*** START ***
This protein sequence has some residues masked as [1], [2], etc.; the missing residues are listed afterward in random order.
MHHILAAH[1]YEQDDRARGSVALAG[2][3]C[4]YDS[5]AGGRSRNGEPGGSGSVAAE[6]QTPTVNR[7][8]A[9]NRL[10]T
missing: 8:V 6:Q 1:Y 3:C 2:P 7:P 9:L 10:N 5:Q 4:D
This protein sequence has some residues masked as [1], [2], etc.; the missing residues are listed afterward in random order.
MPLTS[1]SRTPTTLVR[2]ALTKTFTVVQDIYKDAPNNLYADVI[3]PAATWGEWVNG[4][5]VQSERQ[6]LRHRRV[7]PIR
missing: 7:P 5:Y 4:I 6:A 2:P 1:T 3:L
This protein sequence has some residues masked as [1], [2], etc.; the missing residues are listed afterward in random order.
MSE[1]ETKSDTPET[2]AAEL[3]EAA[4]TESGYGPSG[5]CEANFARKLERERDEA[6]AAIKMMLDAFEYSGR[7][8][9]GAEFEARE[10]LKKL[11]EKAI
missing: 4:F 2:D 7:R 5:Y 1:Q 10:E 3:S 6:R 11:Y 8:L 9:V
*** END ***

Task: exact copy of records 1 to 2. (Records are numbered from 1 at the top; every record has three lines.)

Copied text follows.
This protein sequence has some residues masked as [1], [2], etc.; the missing residues are listed afterward in random order.
MHHILAAH[1]YEQDDRARGSVALAG[2][3]C[4]YDS[5]AGGRSRNGEPGGSGSVAAE[6]QTPTVNR[7][8]A[9]NRL[10]T
missing: 8:V 6:Q 1:Y 3:C 2:P 7:P 9:L 10:N 5:Q 4:D
This protein sequence has some residues masked as [1], [2], etc.; the missing residues are listed afterward in random order.
MPLTS[1]SRTPTTLVR[2]ALTKTFTVVQDIYKDAPNNLYADVI[3]PAATWGEWVNG[4][5]VQSERQ[6]LRHRRV[7]PIR
missing: 7:P 5:Y 4:I 6:A 2:P 1:T 3:L